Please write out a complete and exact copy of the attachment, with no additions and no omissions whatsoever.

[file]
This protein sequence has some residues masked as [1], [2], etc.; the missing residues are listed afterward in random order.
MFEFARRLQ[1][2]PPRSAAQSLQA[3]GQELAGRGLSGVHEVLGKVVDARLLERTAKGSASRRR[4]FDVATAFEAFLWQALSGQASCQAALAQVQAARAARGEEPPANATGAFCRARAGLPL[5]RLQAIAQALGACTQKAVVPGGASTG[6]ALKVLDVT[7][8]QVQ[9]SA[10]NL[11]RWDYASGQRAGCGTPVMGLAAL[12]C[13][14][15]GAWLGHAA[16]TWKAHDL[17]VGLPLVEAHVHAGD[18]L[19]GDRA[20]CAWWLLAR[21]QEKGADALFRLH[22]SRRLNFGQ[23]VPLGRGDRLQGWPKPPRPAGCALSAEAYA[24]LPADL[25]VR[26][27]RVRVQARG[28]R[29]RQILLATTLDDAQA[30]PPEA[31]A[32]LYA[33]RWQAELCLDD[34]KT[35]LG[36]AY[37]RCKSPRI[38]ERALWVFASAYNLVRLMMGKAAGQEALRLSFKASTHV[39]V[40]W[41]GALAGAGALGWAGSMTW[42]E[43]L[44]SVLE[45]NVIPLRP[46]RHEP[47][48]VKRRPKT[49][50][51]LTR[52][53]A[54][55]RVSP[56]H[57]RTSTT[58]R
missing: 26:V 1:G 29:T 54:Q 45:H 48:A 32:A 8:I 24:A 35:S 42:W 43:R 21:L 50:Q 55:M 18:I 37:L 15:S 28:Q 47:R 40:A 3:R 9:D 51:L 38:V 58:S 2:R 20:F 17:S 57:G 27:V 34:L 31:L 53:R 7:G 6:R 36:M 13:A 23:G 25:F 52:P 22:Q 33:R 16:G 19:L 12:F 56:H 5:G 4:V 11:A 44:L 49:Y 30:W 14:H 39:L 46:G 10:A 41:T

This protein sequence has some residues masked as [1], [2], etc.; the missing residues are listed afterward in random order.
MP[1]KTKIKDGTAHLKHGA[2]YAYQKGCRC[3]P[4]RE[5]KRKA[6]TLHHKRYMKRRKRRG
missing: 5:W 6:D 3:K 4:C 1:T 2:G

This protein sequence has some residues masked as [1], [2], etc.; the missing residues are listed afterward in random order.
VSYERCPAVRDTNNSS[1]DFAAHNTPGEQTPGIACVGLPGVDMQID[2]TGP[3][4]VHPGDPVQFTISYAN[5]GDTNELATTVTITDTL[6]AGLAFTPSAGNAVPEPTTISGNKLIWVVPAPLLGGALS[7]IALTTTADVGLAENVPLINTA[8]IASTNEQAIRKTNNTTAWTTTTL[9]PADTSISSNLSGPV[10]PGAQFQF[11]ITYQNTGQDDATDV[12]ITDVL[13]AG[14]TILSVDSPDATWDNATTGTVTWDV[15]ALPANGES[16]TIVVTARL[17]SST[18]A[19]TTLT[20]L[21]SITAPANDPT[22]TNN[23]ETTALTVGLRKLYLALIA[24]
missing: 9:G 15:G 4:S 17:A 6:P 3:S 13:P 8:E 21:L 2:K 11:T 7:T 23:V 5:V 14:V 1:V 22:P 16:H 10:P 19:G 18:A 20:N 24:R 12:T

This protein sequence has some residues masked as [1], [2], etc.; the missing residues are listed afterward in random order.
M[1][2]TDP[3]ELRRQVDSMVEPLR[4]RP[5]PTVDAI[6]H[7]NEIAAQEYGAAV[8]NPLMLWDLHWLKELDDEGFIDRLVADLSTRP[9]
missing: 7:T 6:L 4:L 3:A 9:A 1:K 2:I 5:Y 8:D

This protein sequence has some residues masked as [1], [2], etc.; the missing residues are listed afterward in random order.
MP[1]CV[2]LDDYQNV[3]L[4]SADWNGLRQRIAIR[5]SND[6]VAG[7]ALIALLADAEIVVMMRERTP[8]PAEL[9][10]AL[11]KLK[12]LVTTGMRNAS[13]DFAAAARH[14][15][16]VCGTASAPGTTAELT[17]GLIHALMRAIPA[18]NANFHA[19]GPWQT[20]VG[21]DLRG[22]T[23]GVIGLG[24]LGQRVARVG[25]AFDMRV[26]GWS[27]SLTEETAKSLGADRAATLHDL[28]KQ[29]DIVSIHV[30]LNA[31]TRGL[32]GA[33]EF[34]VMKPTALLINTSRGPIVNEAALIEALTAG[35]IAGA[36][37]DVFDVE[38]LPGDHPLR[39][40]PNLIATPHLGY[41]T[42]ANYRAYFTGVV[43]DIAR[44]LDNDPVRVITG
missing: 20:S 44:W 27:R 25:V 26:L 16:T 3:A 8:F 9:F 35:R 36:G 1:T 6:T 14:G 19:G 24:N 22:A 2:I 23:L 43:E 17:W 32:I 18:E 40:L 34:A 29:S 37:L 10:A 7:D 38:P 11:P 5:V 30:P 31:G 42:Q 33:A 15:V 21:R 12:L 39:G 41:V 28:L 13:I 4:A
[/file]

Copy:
This protein sequence has some residues masked as [1], [2], etc.; the missing residues are listed afterward in random order.
MFEFARRLQ[1][2]PPRSAAQSLQA[3]GQELAGRGLSGVHEVLGKVVDARLLERTAKGSASRRR[4]FDVATAFEAFLWQALSGQASCQAALAQVQAARAARGEEPPANATGAFCRARAGLPL[5]RLQAIAQALGACTQKAVVPGGASTG[6]ALKVLDVT[7][8]QVQ[9]SA[10]NL[11]RWDYASGQRAGCGTPVMGLAAL[12]C[13][14][15]GAWLGHAA[16]TWKAHDL[17]VGLPLVEAHVHAGD[18]L[19]GDRA[20]CAWWLLAR[21]QEKGADALFRLH[22]SRRLNFGQ[23]VPLGRGDRLQGWPKPPRPAGCALSAEAYA[24]LPADL[25]VR[26][27]RVRVQARG[28]R[29]RQILLATTLDDAQA[30]PPEA[31]A[32]LYA[33]RWQAELCLDD[34]KT[35]LG[36]AY[37]RCKSPRI[38]ERALWVFASAYNLVRLMMGKAAGQEALRLSFKASTHV[39]V[40]W[41]GALAGAGALGWAGSMTW[42]E[43]L[44]SVLE[45]NVIPLRP[46]RHEP[47][48]VKRRPKT[49][50][51]LTR[52][53]A[54][55]RVSP[56]H[57]RTSTT[58]R
missing: 26:V 1:G 29:T 54:Q 45:H 48:A 32:A 8:I 24:A 35:S 42:W 43:R 21:L 50:Q 55:M 18:I 37:L 15:S 28:Q 47:R 40:A 3:R 9:D 51:L 38:V 58:S 2:R 20:F 17:S 57:G 27:V 34:L 31:L 53:R 7:G 6:R 36:M 13:A 23:G 25:F 52:P 22:Q 33:R 16:G 19:L 12:F 56:H 5:G 4:V 11:A 44:L 49:Y 30:W 14:H 39:L 46:G 10:A 41:T

This protein sequence has some residues masked as [1], [2], etc.; the missing residues are listed afterward in random order.
MP[1]KTKIKDGTAHLKHGA[2]YAYQKGCRC[3]P[4]RE[5]KRKA[6]TLHHKRYMKRRKRRG
missing: 5:W 6:D 3:K 4:C 1:T 2:G

This protein sequence has some residues masked as [1], [2], etc.; the missing residues are listed afterward in random order.
VSYERCPAVRDTNNSS[1]DFAAHNTPGEQTPGIACVGLPGVDMQID[2]TGP[3][4]VHPGDPVQFTISYAN[5]GDTNELATTVTITDTL[6]AGLAFTPSAGNAVPEPTTISGNKLIWVVPAPLLGGALS[7]IALTTTADVGLAENVPLINTA[8]IASTNEQAIRKTNNTTAWTTTTL[9]PADTSISSNLSGPV[10]PGAQFQF[11]ITYQNTGQDDATDV[12]ITDVL[13]AG[14]TILSVDSPDATWDNATTGTVTWDV[15]ALPANGES[16]TIVVTARL[17]SST[18]A[19]TTLT[20]L[21]SITAPANDPT[22]TNN[23]ETTALTVGLRKLYLALIA[24]
missing: 9:G 15:G 4:S 17:A 6:P 3:S 13:P 8:E 21:L 2:K 11:T 7:T 23:V 5:V 14:V 1:V 22:P 16:H 10:P 19:G 18:A 20:N 24:R 12:T

This protein sequence has some residues masked as [1], [2], etc.; the missing residues are listed afterward in random order.
M[1][2]TDP[3]ELRRQVDSMVEPLR[4]RP[5]PTVDAI[6]H[7]NEIAAQEYGAAV[8]NPLMLWDLHWLKELDDEGFIDRLVADLSTRP[9]
missing: 7:T 6:L 4:L 3:A 9:A 1:K 2:I 5:Y 8:D

This protein sequence has some residues masked as [1], [2], etc.; the missing residues are listed afterward in random order.
MP[1]CV[2]LDDYQNV[3]L[4]SADWNGLRQRIAIR[5]SND[6]VAG[7]ALIALLADAEIVVMMRERTP[8]PAEL[9][10]AL[11]KLK[12]LVTTGMRNAS[13]DFAAAARH[14][15][16]VCGTASAPGTTAELT[17]GLIHALMRAIPA[18]NANFHA[19]GPWQT[20]VG[21]DLRG[22]T[23]GVIGLG[24]LGQRVARVG[25]AFDMRV[26]GWS[27]SLTEETAKSLGADRAATLHDL[28]KQ[29]DIVSIHV[30]LNA[31]TRGL[32]GA[33]EF[34]VMKPTALLINTSRGPIVNEAALIEALTAG[35]IAGA[36][37]DVFDVE[38]LPGDHPLR[39][40]PNLIATPHLGY[41]T[42]ANYRAYFTGVV[43]DIAR[44]LDNDPVRVITG
missing: 20:S 44:W 27:R 25:V 26:L 16:T 3:A 8:F 9:F 35:R 36:G 1:T 6:T 14:G 19:G 24:N 22:A 2:I 23:L 43:E 17:W 32:I 18:E 40:L 34:A 29:S 37:L 10:A 7:D 38:P 11:P 5:V 30:P 31:G 42:Q 33:A 15:V 21:R 12:L 39:G 41:V 28:L 13:I 4:A